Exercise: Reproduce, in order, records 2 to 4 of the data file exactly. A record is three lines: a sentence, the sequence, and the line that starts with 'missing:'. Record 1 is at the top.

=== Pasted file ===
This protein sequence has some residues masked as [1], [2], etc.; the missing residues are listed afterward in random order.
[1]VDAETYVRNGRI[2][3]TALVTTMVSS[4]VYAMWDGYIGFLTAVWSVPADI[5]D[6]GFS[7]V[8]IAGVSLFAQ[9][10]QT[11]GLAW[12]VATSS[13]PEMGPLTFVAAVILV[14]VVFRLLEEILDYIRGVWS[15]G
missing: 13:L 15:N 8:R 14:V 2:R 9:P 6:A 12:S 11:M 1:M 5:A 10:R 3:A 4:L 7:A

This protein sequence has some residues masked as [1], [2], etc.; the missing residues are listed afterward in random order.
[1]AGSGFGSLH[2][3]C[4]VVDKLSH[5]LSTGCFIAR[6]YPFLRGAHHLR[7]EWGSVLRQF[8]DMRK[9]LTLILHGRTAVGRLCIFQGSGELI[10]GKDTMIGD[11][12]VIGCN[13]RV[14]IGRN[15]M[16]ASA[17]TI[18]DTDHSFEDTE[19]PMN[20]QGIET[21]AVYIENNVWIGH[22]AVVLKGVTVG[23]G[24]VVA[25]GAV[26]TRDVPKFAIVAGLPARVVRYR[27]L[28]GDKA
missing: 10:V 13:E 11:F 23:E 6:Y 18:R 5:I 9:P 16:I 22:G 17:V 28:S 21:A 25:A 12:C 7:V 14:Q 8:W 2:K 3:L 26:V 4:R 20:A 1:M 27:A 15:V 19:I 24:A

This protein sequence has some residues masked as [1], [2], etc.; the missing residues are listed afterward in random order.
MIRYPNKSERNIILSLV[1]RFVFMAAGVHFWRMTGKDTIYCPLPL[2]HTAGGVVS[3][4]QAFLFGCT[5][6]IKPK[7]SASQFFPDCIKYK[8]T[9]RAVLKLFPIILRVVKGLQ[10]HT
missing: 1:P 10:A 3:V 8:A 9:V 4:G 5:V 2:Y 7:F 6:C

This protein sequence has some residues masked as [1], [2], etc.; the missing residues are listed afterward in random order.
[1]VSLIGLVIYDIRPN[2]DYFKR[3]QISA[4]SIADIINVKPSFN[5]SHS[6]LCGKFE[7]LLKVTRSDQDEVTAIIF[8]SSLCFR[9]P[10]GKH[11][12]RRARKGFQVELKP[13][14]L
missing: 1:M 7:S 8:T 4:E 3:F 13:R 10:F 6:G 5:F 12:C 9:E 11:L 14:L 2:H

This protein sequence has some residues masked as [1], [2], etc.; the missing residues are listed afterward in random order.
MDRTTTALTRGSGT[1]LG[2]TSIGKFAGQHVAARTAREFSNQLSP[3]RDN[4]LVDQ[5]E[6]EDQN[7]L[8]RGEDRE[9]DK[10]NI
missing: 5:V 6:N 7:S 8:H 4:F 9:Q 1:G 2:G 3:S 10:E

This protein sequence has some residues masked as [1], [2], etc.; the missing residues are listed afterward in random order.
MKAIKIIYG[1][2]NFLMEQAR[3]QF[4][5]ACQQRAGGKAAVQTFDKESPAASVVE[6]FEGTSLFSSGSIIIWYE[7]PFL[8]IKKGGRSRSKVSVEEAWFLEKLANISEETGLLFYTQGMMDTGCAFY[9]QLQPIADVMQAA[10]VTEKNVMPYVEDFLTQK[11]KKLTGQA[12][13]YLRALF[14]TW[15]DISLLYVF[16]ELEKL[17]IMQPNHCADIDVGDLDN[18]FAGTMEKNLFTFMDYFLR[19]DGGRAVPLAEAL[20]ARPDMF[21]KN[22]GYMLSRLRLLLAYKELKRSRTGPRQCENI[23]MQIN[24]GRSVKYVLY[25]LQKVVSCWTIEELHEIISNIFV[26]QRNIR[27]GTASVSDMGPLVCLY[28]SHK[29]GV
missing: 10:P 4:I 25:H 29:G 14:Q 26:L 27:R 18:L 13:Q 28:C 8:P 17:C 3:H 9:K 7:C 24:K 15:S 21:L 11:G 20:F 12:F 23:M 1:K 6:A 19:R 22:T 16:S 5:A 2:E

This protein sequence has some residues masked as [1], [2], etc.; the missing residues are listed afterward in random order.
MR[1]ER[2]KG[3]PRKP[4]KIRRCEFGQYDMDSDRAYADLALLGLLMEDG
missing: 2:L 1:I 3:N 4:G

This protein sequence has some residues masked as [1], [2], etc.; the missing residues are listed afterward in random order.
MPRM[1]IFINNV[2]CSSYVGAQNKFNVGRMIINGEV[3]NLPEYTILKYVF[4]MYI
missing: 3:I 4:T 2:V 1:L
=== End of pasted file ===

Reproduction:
This protein sequence has some residues masked as [1], [2], etc.; the missing residues are listed afterward in random order.
[1]AGSGFGSLH[2][3]C[4]VVDKLSH[5]LSTGCFIAR[6]YPFLRGAHHLR[7]EWGSVLRQF[8]DMRK[9]LTLILHGRTAVGRLCIFQGSGELI[10]GKDTMIGD[11][12]VIGCN[13]RV[14]IGRN[15]M[16]ASA[17]TI[18]DTDHSFEDTE[19]PMN[20]QGIET[21]AVYIENNVWIGH[22]AVVLKGVTVG[23]G[24]VVA[25]GAV[26]TRDVPKFAIVAGLPARVVRYR[27]L[28]GDKA
missing: 10:V 13:E 11:F 23:E 6:Y 18:R 5:I 9:P 16:I 22:G 17:V 28:S 21:A 25:A 12:C 7:V 14:Q 8:W 2:K 3:L 26:V 4:R 20:A 1:M 27:A 15:V 19:I 24:A

This protein sequence has some residues masked as [1], [2], etc.; the missing residues are listed afterward in random order.
MIRYPNKSERNIILSLV[1]RFVFMAAGVHFWRMTGKDTIYCPLPL[2]HTAGGVVS[3][4]QAFLFGCT[5][6]IKPK[7]SASQFFPDCIKYK[8]T[9]RAVLKLFPIILRVVKGLQ[10]HT
missing: 1:P 10:A 3:V 8:A 9:V 4:G 5:V 2:Y 7:F 6:C

This protein sequence has some residues masked as [1], [2], etc.; the missing residues are listed afterward in random order.
[1]VSLIGLVIYDIRPN[2]DYFKR[3]QISA[4]SIADIINVKPSFN[5]SHS[6]LCGKFE[7]LLKVTRSDQDEVTAIIF[8]SSLCFR[9]P[10]GKH[11][12]RRARKGFQVELKP[13][14]L
missing: 1:M 7:S 8:T 4:E 3:F 13:R 10:F 6:G 5:F 12:C 9:E 11:L 14:L 2:H